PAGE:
Princess Hills camping area is closed throughout the wet season from 1 December to 31 March inclusive—roads into and on the park become impassable for extended periods and are closed to public access. These dates may vary depending on weather and road conditions, and roads may also be closed after heavy rain. Additional closures may occur for management purposes including pest plant and animal control. Observe road closures and restrictions, as penalties can apply. Check park alerts and with Department of Transport and Main Roads for local road conditions. The Bureau of Meteorology provides updated weather reports.

Permits and fees

Camping permit

Camping permits are required for all camping areas in Girringun National Park and fees apply.

All camping must be booked prior to arriving in the area—bookings can be made up to 12 months in advance. For information on how to obtain an e-permit see camping information.

Other permits 

Various activities conducted in Girringun National Park may require a permit. These activities include commercial tours, social events such as weddings, organised group visits, school excursions, scientific research, and sale of photographs or vision of Girringun National Park. See park permits and policies for further information.

Pets

Domestic animals are prohibited in Girringun National Park.

Climate and weather

High rainfall summers and drier winters characterise the north-east Queensland tropical savanna. Daytime temperatures and humidity can be high at any time of the year and nights can be very cool. In July the average overnight minimum temperatures are between 9°C and 18°C. Temperatures may drop as low as 0°C and frosts can occur in elevated areas. July to October are generally the driest months, but heavy rain can fall at any time.

For more information see the tourism information links.

Weather forecasts are available from the Bureau of Meteorology.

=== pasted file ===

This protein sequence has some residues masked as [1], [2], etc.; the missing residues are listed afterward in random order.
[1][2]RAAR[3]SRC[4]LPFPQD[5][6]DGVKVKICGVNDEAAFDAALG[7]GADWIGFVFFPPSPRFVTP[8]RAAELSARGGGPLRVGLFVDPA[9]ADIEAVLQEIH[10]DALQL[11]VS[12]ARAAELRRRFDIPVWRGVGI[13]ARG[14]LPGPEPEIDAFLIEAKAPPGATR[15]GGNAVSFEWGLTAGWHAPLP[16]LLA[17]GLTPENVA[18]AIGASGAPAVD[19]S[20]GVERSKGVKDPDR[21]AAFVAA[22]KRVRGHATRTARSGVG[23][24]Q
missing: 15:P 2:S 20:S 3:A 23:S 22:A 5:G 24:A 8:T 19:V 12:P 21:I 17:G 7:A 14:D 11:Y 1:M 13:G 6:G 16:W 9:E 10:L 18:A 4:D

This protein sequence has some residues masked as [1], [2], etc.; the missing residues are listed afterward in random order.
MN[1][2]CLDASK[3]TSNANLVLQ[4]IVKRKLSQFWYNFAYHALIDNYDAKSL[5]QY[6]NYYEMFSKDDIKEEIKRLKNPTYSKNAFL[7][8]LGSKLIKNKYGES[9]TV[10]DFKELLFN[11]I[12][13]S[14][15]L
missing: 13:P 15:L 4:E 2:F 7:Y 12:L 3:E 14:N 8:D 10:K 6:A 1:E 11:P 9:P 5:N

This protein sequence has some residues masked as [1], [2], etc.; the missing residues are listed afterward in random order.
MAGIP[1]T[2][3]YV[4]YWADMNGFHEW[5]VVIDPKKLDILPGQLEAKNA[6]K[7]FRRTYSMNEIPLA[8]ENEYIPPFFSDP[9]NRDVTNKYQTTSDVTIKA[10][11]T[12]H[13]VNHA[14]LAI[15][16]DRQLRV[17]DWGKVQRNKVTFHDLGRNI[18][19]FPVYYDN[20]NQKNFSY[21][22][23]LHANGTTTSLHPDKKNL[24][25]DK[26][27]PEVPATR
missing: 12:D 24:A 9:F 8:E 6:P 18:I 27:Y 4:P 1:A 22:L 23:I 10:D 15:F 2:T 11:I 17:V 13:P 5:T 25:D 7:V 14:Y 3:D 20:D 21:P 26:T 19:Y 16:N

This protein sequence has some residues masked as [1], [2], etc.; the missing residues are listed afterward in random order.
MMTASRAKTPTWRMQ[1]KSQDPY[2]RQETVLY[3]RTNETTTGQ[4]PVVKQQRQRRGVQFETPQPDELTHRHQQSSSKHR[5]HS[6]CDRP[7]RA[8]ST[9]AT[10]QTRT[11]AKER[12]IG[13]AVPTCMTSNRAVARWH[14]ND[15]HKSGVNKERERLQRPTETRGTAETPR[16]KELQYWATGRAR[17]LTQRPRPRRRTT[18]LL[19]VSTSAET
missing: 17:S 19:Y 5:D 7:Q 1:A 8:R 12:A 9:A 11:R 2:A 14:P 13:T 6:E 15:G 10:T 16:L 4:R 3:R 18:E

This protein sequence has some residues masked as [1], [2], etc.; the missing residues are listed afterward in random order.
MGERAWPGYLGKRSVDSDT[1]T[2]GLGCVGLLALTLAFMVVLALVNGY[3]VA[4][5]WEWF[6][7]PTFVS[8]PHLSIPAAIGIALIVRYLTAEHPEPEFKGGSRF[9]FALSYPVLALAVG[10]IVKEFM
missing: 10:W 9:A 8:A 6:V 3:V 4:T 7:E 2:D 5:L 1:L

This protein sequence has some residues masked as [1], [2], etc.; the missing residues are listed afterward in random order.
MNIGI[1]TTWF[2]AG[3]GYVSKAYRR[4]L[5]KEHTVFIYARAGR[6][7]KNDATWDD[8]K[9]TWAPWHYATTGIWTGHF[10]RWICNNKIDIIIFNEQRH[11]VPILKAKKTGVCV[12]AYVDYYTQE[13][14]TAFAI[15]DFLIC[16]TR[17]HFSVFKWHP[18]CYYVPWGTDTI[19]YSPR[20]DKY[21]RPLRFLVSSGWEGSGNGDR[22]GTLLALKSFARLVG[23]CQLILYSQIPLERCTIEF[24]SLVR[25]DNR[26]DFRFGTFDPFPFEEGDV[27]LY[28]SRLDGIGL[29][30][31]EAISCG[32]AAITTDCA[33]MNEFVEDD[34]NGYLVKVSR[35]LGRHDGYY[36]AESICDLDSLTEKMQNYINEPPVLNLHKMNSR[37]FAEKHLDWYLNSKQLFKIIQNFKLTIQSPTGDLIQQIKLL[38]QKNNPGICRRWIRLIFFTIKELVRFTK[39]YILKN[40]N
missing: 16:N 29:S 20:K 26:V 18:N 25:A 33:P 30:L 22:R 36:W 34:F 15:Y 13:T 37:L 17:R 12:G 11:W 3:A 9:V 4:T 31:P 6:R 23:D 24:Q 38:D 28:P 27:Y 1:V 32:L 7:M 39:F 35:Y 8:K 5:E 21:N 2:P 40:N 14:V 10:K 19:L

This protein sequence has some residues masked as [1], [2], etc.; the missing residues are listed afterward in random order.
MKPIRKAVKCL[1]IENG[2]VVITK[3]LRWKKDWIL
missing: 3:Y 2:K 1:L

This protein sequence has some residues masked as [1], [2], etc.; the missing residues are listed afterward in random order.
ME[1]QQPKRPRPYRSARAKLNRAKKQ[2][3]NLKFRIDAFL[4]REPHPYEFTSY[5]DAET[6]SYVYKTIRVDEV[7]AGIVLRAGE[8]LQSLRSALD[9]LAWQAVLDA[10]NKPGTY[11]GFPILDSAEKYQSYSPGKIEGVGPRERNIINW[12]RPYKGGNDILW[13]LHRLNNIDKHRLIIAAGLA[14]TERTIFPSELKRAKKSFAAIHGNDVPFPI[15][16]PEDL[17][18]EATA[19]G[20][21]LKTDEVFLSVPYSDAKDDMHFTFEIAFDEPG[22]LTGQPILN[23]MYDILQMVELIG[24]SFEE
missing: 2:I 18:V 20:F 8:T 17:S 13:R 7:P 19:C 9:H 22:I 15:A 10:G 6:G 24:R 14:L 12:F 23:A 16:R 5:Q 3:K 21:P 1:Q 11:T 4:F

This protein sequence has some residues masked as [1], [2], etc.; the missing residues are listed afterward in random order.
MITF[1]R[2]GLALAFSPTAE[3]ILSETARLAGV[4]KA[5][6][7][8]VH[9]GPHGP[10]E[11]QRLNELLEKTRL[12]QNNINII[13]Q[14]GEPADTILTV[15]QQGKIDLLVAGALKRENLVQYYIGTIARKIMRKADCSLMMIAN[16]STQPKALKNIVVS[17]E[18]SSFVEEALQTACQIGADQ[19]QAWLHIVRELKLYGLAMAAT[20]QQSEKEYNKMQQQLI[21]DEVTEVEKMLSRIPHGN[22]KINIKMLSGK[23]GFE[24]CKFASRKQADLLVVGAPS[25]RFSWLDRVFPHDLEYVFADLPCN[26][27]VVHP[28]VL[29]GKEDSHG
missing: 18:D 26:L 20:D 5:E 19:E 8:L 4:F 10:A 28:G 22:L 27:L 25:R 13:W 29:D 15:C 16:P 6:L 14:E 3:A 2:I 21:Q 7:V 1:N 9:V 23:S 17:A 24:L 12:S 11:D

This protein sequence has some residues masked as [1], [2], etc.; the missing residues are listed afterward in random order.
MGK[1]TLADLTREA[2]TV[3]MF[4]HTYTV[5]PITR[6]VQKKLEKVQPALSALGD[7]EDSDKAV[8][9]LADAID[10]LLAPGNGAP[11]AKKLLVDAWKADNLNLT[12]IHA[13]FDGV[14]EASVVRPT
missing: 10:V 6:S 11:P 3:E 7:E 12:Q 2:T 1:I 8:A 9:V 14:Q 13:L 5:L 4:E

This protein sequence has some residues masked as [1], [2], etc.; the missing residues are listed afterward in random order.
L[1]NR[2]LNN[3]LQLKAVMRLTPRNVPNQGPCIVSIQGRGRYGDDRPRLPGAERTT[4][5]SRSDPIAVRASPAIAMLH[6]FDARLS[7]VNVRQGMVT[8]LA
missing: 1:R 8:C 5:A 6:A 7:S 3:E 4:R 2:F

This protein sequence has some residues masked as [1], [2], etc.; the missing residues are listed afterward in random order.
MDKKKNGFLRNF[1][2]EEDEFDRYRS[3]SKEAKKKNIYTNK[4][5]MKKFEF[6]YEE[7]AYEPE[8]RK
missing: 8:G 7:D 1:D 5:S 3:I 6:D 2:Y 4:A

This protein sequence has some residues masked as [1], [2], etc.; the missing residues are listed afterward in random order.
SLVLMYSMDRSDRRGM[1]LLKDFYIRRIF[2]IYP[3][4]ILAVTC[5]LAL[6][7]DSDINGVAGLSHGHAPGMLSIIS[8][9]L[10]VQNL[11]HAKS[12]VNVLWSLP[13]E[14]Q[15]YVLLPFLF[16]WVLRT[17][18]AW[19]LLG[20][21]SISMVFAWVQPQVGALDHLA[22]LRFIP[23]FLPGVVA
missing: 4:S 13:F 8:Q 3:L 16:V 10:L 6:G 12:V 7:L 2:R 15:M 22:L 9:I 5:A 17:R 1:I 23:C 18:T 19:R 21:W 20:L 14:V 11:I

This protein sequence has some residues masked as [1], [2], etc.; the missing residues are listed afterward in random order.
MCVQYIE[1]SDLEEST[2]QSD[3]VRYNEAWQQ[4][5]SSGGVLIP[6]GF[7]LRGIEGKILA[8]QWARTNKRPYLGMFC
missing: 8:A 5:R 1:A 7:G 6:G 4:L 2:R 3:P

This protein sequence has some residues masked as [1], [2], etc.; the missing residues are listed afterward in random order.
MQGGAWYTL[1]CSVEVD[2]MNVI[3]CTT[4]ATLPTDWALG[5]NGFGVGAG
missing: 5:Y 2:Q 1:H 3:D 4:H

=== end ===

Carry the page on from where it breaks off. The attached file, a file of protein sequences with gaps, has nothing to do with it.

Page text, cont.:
Fuel and supplies

The closest major towns with fuel and supplies available are Mount Garnet (124km away) and Ravenshoe (170km away).

Staying safe

Princess Hills is remote and help can be hours away. Remember to tell a responsible person where you are going and when you expect to return. Have a contingency plan in place if you fail to contact them by the agreed time. If you change your plans, inform them. Be aware that mobile phone coverage is very limited.

  • Carry at least one form of communication equipment. Satellite phones and personal locator beacons (PLBs) are the most effective. Mobile phone coverage is very limited and should not be relied upon as the only form of emergency communication. In case of an emergency, if network coverage is available, dial Triple Zero (000).
  • Cattle may be encountered in the camping area. Never startle or approach these animals and ensure they have a clear path to get away.
  • Never jump or dive into water; it may be shallower than it looks and there could be hidden, submerged objects.
  • Take care around cliffs, steep slopes and rock faces along tracks and at lookouts.
  • Supervise children closely.
  • Protect yourself from the sun. Wear sunscreen, a hat and a long-sleeved shirt, even on cloudy days.
  • Carry adequate drinking water. Treat all water before drinking.
  • Estuarine crocodiles live in the Herbert River Gorge, below the Herbert River Falls. Please remember to be crocwise in croc country.

For more information, please read the guidelines on safety in parks and forests.

Looking after the park

  • Wash at least 50m from the creek. Use gritty sand and a scourer instead of soap to clean dishes. Scatter water so that it filters through the soil before returning to the creek.
  • Toilet facilities are not provided. When toileting, dig a hole, at least 15cm deep, well away from camp sites, watercourses and drainage lines. Failure to do this leads to unsightliness, unpleasant odours, pollution of creeks and potentially dangerous hygiene problems. Sanitary pads, tampons and condoms should not be buried.
  • Rubbish facilities are not provided—take your rubbish home with you.
  • Check your clothing and shoes regularly for seeds and dispose of them in your rubbish to avoid the spread of weeds.
  • Domestic animals are not permitted in national parks.
  • Camp only in designated camp sites.
  • To avoid trampling vegetation, disturbing wildlife and causing erosion, please keep your four-wheel-drive vehicle on marked tracks. Failure to stay on the track may incur a penalty.
  • Remember, this area is a national park—everything is protected.

See the guidelines on caring for parks for more information about protecting our environment and heritage in parks.

Park management

Girringun National Park was gazetted as part of Lumholtz National Park in 2000 before a name change in 2003. Girringun National Park is managed by Queensland Parks and Wildlife Service for the purposes of nature conservation and nature-based recreation.

Tourism information links

Atherton Visitor Information Centre
Corner Main and Silo Roads, Atherton QLD 4883
ph (07) 4091 4222
email

Ravenshoe Visitor Centre
www.trc.qld.gov.au
24 Moore Street, Ravenshoe QLD 4888
ph (07) 4097 7700
email 

For tourism information for all regions in Queensland see Queensland Holidays.

Further information

Contact us

Last updated
30 November 2017